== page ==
This Year Again, We Meet at the Round Table
-Fior Deniev, 15 years old-
Thump-thump. Thump-thump. Thump-thump.
For the first time in seven years of traveling to Japan through the door, I didn’t feel like I was being cooked by the summer heat. It wasn’t because I was going shirtless or the Empire had warmed or anything like that; rather, the thing I could feel above all else was my own heartbeat.
I checked my pocket-watch - 6:14 PM. There was certainly enough time to go to the pawn shop and have the offering exchanged for yen before I returned to meet them at the Hachiko statue. Besides, if they were already in Japan, they probably were doing some shopping already, and I didn’t know what shops they frequented.
What was I so nervous about? I couldn’t pinpoint it - was it the fear of having them turn down the proposal to establish trade? Or was it the fear of having our friendship sour into something political? Could it be something else entirely?
That’s right - deep breaths. Breathe In. Breathe Out. In. Out. Just as Alistair taught me seven years ago.
Regulating my breathing was only a temporary solution to the problem - I was sure that the agitating thoughts would return once I met up with them. It would be best if I went to the pawnshop ahead of time; perhaps doing that would take my mind off my worries for a bit longer.
Strolling through the festive, crowded streets around the Shibuya Crossing, I once again found myself in front of the door to the familiar pawn shop nestled in an inconspicuous alley. Right on cue, the shopkeeper opened the door, now sporting a neatly trimmed beard.
“You’re here early, aren’t ya? … Wait, aren’t there supposed to be three of you?” he grunted.
“Whether they are here or not is not your concern,” I replied.
“Y’know, that might’ve been the first time I’ve heard you speak. Ya need to work on your Japanese. Well, if you don’t want me to, I won’t pry into it.” he motioned for me to enter the store, holding the door open as he turned to face the inside of the store.
“Makoto! Get off the computer, we’ve got ourselves a customer!” the shopkeeper shouted. Moments later, I heard the sound of footsteps moving about above me. When the thuds ceased, I suddenly found myself face-to-face with a girl shorter than me.
“... Who’s this?” she asked, taking the lollipop out of her mouth.
“You’re joking, right? All the customers you get are middle-aged men or old geezers. There’s no way -” she trailed off as I held up the ruby pendant that I brought to sell.
Turning to me, the shopkeeper scratched the back of his head. “I’m sorry that she’s a bit rude. Makoto’s my granddaughter, ya see. She’s here ‘cuz she wanted to go to high school in Tokyo, but her parents didn’t want to pay the rent for an apartment. So she’s livin’ here with me.”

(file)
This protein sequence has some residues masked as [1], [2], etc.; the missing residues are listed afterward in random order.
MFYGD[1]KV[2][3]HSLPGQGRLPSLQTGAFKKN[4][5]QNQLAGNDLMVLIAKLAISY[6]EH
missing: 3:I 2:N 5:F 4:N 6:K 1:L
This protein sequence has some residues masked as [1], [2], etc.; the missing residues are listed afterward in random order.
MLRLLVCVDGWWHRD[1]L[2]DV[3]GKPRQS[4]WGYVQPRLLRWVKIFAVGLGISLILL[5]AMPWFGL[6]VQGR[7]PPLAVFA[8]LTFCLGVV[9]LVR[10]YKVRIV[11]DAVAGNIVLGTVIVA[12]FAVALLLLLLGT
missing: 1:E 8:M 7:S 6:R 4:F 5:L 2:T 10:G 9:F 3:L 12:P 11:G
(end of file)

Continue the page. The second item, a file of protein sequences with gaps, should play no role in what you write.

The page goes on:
Makoto took the pendant out of my hand and sat down behind the desk, staring through the magnifying lamp as she turned the trinket around in her hands. As she examined the pendant, I quietly stared at her, trying to figure out what made her feel so familiar to me. Then it clicked.
She had an appearance that fit Irette’s personality. Her hair was cut short in a boyish style, and her clothes were in what seemed to be Japan’s typical masculine fashion. She had an athletic build, her shirt’s lack of sleeves revealing her toned arms. If I were to describe to someone the antics Irette had done over the years, they would imagine this girl, rather than a black-haired, delicate-looking girl.
“Are you done staring?”
“Ah - I’m sorry, I didn’t mean to -”
She stared me down as I backed up apprehensively, unsure of what to do. Did I not apologize enough? Should I do that bowing on the floor thing I occasionally saw the men in suits doing on the street?
“Nah, it’s fine, I’m just joking. I know I’m a catch. Anyways, this’s probably worth sixty thousand yen,” she chuckled, turning to her grandfather. “Is that a fair price?”
The shopkeeper leaned over and took the pendant, turning it over in his hands and inspecting the silver chain. “Yeah, seems fine to me.”
As Makoto began plucking 1000-yen bills out of a box underneath the register, the shopkeeper turned back to me.
“So, how old are ya, anyways? Could’ve sworn you were just a little kid just three years ago, but now you’re tall as a tree!”
“I’m 15 right now, but I turn 16 in two months’ time,” I replied.
Upon hearing me reveal my age, Makoto turned to me in a hurry and leaned over the counter, her eyes lighting up.
“Yer the same age as me but yer taller? I’m taller than all the boys on the basketball team, y’know? Ya gotta tell me yer secret to being so tall! How much milk do ya drink? Do you take any supplements? How tall are yer parents - ” Realizing that she had slipped into her accent, she clapped her hand over her mouth and backed up.
“… Anyways, here’s your money,” she said meekly, blushing.
I nodded, taking the envelope of cash and putting it in the cloth knapsack I had brought. Checking my pocket-watch as I left the pawn shop, I found that I still had time - 6:36 PM. Behind me, I could hear the shopkeeper teasing his granddaughter.
Where can I kill 24 minutes?
Turns out, the answer to my question was “shooting gallery”. Not having had time to play the festival games the prior year, I had decided to head to the festival early to calm myself down with some fun. Absent-mindedly, I managed to clear out most of the gallery with the toy gun before the stall owner shooed me away.
Walking down the street towards the Hachiko statue with a bag of prizes in hand, I could feel my heartbeat’s pace picking up again. To put another bandage on the problem, I had started working my way through the candies from the bag of prizes - the soda-flavored ones were surprisingly tasty. Nevertheless, I worried that I would have a panic attack when it came time to propose writing trade agreements with them.
“Ah - that’s not fair! You went to the festival without us!”
Alistair’s voice cut sharply through the rumbling noise of the crowd, startling me. I turned around, trying to spot him; there was still a distance to go before I reached the Hachiko statue, and he didn’t seem to be near me. The people around me seemed to have heard his voice as well, turning to each other in confusion.